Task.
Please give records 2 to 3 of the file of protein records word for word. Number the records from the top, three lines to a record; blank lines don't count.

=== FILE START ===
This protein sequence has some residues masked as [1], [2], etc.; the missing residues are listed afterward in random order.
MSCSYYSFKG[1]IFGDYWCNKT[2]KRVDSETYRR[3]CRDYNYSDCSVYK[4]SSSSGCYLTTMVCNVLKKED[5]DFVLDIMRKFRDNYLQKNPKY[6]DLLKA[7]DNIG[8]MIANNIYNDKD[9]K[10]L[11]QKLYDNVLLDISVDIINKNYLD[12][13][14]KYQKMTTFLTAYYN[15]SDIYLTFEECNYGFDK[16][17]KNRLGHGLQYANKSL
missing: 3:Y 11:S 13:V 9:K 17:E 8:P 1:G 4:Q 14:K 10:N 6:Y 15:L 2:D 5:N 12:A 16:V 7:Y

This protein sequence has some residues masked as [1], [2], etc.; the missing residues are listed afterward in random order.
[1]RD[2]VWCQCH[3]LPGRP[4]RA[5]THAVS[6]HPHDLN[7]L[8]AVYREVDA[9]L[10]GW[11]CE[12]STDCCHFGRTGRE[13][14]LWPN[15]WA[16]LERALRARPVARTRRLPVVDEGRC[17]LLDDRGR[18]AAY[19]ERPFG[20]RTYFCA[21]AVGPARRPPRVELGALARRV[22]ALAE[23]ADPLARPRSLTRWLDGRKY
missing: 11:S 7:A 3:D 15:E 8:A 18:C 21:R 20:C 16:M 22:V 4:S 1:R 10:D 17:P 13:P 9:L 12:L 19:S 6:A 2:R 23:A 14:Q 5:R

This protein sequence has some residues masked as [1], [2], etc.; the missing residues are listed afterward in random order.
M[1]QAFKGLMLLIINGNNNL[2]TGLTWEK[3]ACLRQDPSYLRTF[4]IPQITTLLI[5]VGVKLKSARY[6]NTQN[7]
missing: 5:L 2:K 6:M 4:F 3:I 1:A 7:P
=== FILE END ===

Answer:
This protein sequence has some residues masked as [1], [2], etc.; the missing residues are listed afterward in random order.
[1]RD[2]VWCQCH[3]LPGRP[4]RA[5]THAVS[6]HPHDLN[7]L[8]AVYREVDA[9]L[10]GW[11]CE[12]STDCCHFGRTGRE[13][14]LWPN[15]WA[16]LERALRARPVARTRRLPVVDEGRC[17]LLDDRGR[18]AAY[19]ERPFG[20]RTYFCA[21]AVGPARRPPRVELGALARRV[22]ALAE[23]ADPLARPRSLTRWLDGRKY
missing: 11:S 7:A 3:D 15:E 8:A 18:C 21:R 20:C 16:M 22:V 4:S 1:R 10:D 17:P 13:P 9:L 12:L 19:S 6:A 2:R 23:A 14:Q 5:R

This protein sequence has some residues masked as [1], [2], etc.; the missing residues are listed afterward in random order.
M[1]QAFKGLMLLIINGNNNL[2]TGLTWEK[3]ACLRQDPSYLRTF[4]IPQITTLLI[5]VGVKLKSARY[6]NTQN[7]
missing: 5:L 2:K 6:M 4:F 3:I 1:A 7:P